Concerning the former, Mr Moss testified Adderley did not work a double shift that Tuesday; he had relief that day. Rather, Adderley worked a double shift that Monday.

Notwithstanding that evidence, the Tribunal's vice-president still asserted: "Based on the evidence of (Adderley) and Mr Moss, managers worked 48 hour shifts on a six-day week. He was tired. Whether the evidence that he had worked a double-shift prior to the robbery is questionable, the fact remains that a 48-hour work week in the retail grocery industry can be gruelling and takes its toll on the body.

"The Tribunal is not condoning this conduct but realizes that the realities of life necessitate that realistically if one has just worked a shift, left work and is called back some hours later in early hours of the morning any person would be reluctant to do so."

However, the appellate judges said though "ambiguous", that finding by the Tribunal was not in fact a finding that Adderley worked a double-shift as he claimed, but instead "just a finding that working a 48-hour work week over six days in the retail grocery store business can in the Tribunal's judgment be tiring."

The appellate judges said they were not satisfied there was any "evidential basis" for the Tribunal's finding in that regard, but maintained it was not a finding that Adderley worked a double-shift on the Tuesday as he claimed was the basis of his weariness.

Concerning the store's security alarm policy, Adderley had maintained there was no policy in place, while Mr Moss' evidence suggests there was no written policy, but managers were allowed to shadow other managers and thus learn the policy.

According to Mr Moss' evidence, when an alarm is activated, Sure Alarms would call the store manager, who is then to call back to verify that the call is legitimate. The manager is then to request the alarm company to call Police Control Room to provide a vehicle to meet the manager at the store. During that phone call the manager is to find out from the company which zone or zones was activated so that when he/she goes to the store with the police they can go to that zone or that area of the store.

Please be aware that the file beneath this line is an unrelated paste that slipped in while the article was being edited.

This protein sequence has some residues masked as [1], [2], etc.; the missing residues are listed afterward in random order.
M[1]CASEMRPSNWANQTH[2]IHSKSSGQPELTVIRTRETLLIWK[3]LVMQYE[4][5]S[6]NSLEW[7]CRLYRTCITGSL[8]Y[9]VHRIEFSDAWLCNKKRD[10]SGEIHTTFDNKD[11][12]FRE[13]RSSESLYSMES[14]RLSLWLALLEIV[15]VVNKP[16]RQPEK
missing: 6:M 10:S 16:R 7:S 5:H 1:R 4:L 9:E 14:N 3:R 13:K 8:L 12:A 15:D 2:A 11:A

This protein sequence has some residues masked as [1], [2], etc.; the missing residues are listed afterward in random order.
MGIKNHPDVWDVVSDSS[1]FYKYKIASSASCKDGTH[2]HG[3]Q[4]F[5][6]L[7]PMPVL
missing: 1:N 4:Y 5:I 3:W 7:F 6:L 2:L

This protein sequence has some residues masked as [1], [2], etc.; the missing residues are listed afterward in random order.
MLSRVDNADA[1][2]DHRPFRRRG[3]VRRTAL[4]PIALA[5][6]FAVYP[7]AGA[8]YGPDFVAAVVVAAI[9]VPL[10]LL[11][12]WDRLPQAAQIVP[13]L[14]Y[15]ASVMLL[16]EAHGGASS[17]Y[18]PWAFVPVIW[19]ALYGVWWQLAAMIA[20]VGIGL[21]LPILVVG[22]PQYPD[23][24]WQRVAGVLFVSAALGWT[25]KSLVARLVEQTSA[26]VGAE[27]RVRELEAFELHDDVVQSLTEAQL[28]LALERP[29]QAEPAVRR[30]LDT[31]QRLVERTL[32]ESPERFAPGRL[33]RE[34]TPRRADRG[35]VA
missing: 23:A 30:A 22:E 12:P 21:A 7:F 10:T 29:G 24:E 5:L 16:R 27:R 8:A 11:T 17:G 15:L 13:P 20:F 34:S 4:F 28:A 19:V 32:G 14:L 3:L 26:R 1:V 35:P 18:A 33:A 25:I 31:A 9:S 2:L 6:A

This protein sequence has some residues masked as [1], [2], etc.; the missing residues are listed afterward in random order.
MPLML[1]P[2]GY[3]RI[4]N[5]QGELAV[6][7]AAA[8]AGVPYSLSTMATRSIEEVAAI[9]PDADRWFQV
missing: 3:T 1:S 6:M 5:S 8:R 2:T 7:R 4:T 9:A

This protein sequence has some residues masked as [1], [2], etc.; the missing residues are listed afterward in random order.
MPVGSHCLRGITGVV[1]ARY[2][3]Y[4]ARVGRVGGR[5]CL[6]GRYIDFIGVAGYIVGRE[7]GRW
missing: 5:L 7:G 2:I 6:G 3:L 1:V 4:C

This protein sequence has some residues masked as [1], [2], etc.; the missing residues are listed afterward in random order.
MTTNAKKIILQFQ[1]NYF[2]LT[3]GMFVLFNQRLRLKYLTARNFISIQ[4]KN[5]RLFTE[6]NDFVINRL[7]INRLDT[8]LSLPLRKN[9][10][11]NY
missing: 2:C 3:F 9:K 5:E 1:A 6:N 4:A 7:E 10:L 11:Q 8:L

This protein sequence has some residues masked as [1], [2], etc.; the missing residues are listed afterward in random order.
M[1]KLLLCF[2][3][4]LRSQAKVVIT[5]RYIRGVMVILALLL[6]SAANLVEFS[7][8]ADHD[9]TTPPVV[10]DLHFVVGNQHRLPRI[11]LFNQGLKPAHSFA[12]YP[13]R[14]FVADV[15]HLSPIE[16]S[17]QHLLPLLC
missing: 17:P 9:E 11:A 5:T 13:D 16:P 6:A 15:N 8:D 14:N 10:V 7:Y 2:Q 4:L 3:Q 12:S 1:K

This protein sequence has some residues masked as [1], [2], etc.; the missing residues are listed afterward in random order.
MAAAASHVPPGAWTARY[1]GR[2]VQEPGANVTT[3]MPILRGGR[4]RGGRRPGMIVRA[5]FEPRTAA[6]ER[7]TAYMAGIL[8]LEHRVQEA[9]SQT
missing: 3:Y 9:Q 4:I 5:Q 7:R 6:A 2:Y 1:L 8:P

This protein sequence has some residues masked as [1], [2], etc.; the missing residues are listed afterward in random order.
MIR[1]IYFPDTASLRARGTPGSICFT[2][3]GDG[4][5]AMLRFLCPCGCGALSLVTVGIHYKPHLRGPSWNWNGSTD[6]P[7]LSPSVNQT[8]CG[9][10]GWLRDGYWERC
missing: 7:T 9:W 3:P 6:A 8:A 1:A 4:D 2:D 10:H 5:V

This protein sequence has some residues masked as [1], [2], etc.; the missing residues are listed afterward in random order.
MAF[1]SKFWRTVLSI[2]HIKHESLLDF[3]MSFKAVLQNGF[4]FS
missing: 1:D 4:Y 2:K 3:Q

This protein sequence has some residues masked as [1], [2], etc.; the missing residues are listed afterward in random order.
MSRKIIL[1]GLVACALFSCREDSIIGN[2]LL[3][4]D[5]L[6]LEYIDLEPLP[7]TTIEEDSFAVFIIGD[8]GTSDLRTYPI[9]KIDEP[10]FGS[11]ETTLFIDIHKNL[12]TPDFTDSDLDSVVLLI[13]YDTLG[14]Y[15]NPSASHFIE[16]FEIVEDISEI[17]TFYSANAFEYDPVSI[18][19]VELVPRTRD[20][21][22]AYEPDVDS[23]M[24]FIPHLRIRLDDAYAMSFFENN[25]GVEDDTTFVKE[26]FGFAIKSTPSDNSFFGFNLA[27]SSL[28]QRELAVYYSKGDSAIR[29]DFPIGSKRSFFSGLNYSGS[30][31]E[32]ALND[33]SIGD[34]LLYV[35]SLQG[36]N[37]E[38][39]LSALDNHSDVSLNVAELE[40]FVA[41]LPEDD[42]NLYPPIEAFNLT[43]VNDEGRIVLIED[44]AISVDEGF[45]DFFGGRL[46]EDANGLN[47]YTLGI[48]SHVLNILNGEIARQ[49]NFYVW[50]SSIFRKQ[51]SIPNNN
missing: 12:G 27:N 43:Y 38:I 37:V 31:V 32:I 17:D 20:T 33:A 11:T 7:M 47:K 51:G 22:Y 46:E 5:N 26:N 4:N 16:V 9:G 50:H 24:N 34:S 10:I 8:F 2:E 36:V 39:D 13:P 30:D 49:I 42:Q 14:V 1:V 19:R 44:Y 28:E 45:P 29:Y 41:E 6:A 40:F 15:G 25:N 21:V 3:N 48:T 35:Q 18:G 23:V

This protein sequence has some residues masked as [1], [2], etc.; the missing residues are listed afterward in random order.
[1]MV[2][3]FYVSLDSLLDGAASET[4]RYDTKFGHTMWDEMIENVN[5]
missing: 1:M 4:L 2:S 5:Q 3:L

Mr Moss' evidence further states the manager is to go to the store and meet the police, walk the store with the police, and further asserts if there are no police officers present to call the alarm company, ask them to call again. Additionally, Mr Moss said managers would sometimes stop at a nearby police station and get an escort to the store to examine the premises.

He said if Sure Alarms could not get the manager, they would call the assistant manager.

If they can't reach any of them, they would call him and he would try to reach them himself.

He further stated that managers are trained for six months to a year, and are moved from store to store to allow them to work with other managers to receive training on the policies and procedures.

The Tribunal had ruled as there was no evidence that Adderley ever worked under a manager who may have caused any such policy to be passed on to him, it was not of the opinion there was a proper policy in place.

However, the appellate judges said the Tribunal's decision is "fundamentally wrong", and said issue for determination isn't a matter of policy, but is a "matter of commonsense".

"In our view, there did not need to be any written policy that when the security alarm company calls a second time a manager should himself call the police and proceed to the store to open it to enable the policy to investigate or anything to that effect. It is simple common sense," the appellate judges said.

"By his own admission Adderley knew the alarm went off but took the chance that birds or rodents may have been responsible for the triggering of the alarm.

As a manager in charge of the Prince Charles Drive store at the time he owed a duty to take steps to secure and safeguard the property of his employer.

The judges added: "Even if he thought that the alarm may have been triggered falsely, since he had no way of knowing, he had a duty to go and check the store to ensure that the property was safe and secure.

"He may have even minimized the damage if he had responded in a timely manner".

Attorney Kelphene Cunningham represented Super Value. Bernard Ferguson represented Adderley.